When the marine debris started getting denser, I started snapping photos. Have you ever been on a safari? If so, you probably took scores of photos of those first antelopes and zebras you saw. By the second or third day, you’d need dense herds of most animals or sightings of the rare cheetah to justify taking a photo. That’s how it was on this walk. I burned a lot of disk space getting used to what was there to see. By the time I hit the mother lode, I was snapping fewer but more impressive photos and just soaking it in with my eyes in soft focus. The pros may have taken better photos than I could with my training and camera quality, but I think you get the idea. There are weird items: cathode ray tubes, high-heel slipper soles, crashed UFOs, tires with the wheel attached.

Cathode ray tube and lightbulb

unidentified fishing object

Then there are the thousands of bottles—mostly liquor and herbal remedies, by the looks of them—and fishing floats of seemingly every size, color, and shape ever made. What’s weird about seeing so much glass is that glass sinks! The people who tossed (or lost) these bottles went to the trouble of recapping the empties. Imagine how much more glass is out there on the ocean floor.

glass bottles on beach

Other than staying out of the way and seeing the beach debris, I had one more goal for the day. We had tallied the final count of marine debris we’d removed and fixed an arithmetic error. We were 12 kilograms (about 26 pounds) short of 20 metric tons! That’s just the weight of an average American 20-month-old baby boy. Surely I could find nets and lines adding up to that. By the time I turned around and started picking up nets fragments and hawsers, I was low on water and in a fishing float stupor. However, I managed to drape myself in hawsers and fill my big plastic bag with net pieces. The CO found another hawser, and Kirstie tracked down some net. We ferried the ship’s personnel and debris back to the Sette just as a gale was coming in. Apparently the weather got pretty bad that night for the folks who stayed on Laysan, but they’re fine.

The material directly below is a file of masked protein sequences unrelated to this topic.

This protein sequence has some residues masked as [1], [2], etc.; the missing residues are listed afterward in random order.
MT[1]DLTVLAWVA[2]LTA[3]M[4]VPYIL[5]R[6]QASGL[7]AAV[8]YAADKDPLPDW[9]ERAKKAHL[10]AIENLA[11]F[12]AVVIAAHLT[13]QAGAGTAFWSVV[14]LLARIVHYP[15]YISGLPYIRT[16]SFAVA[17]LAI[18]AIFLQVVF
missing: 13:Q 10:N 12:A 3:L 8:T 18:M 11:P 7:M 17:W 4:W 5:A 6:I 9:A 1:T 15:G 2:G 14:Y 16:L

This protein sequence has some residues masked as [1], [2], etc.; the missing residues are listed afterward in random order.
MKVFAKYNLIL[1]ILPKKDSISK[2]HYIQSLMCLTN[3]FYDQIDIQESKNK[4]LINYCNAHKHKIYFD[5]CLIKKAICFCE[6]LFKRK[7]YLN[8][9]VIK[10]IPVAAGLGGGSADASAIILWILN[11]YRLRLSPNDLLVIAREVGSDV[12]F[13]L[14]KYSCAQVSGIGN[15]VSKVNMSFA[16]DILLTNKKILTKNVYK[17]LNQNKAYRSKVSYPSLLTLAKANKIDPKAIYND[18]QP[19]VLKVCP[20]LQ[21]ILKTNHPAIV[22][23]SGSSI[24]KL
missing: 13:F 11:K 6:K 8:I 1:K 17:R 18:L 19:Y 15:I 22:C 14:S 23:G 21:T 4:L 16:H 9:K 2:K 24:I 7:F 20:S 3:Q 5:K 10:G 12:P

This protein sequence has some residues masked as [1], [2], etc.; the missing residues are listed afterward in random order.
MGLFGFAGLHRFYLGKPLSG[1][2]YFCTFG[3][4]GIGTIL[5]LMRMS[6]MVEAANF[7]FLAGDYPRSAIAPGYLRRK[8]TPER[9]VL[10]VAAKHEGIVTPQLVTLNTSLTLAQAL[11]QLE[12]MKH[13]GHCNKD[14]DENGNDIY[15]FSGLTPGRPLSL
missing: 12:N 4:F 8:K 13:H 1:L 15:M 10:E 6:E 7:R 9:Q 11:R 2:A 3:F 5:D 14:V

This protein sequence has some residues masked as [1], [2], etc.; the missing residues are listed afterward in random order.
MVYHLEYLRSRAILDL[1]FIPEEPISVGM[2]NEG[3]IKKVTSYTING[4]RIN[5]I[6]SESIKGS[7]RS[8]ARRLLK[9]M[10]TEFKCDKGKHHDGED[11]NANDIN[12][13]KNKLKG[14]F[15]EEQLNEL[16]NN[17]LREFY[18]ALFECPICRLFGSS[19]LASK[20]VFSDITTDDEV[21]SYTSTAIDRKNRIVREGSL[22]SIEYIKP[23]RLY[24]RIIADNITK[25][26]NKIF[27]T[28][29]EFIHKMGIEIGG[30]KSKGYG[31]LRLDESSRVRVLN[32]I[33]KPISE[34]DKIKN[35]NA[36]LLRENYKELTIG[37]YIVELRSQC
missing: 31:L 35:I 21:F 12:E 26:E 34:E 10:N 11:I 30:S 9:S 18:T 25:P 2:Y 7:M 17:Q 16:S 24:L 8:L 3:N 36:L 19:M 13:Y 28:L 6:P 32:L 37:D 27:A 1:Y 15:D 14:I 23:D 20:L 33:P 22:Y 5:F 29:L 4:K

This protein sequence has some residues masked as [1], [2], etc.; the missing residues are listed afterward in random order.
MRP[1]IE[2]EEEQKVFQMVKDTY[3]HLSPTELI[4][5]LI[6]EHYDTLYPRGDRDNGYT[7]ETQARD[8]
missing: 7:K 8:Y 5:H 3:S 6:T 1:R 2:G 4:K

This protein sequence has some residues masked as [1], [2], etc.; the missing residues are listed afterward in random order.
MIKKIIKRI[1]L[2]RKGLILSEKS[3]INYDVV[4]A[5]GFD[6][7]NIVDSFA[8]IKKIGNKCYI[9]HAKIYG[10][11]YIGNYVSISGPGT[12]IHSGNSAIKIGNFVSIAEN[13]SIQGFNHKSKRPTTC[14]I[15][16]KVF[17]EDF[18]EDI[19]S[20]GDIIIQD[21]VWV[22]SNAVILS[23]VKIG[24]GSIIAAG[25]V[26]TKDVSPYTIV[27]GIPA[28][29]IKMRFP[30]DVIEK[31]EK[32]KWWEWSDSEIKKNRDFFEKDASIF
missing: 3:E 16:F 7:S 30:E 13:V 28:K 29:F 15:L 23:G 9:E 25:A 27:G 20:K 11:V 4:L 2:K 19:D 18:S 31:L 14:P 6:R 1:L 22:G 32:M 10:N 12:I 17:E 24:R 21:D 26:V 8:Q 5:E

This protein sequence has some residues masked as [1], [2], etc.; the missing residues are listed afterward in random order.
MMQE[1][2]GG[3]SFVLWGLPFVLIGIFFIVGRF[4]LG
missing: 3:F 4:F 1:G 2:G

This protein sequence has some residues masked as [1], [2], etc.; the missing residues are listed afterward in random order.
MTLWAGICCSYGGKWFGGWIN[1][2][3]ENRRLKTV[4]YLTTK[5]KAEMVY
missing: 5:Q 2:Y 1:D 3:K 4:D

Because the weather had picked up, we weren’t able to weigh that last load of debris that day. But when we got to Tern, we were able to use the crane and weigh it. We overstomped our goal, with 86 kilograms collected. So our grand total for this leg was 20,074 kilograms. For both legs together, it was more than 60 metric tons. That’s the same as twenty-two 2010 Toyota Tacoma 4×4 double-cab pickup trucks, each trailering a 1959 Herter’s Quebec open bow runabout with a 1958 Johnson 18-horsepower engine and holding an average American male and female adult and their Great Dane. That’s a lot of marine debris!

Author: NOAA Marine Debris Program

The NOAA Marine Debris Program envisions the global ocean and its coasts, users, and inhabitants free from the impacts of marine debris. Our mission is to investigate and solve the problems that stem from marine debris, in order to protect and conserve our nation's marine environment, natural resources, industries, economy, and people.

One thought on “Laysan, Tern Island, and Home Again

  1. Great blog! I reaaly admire the work that NOAA is doing! The debris pollution is a big problem here in Portugal too and it is a pity that there are any significant environmental awareness initiatives to tackel this problem!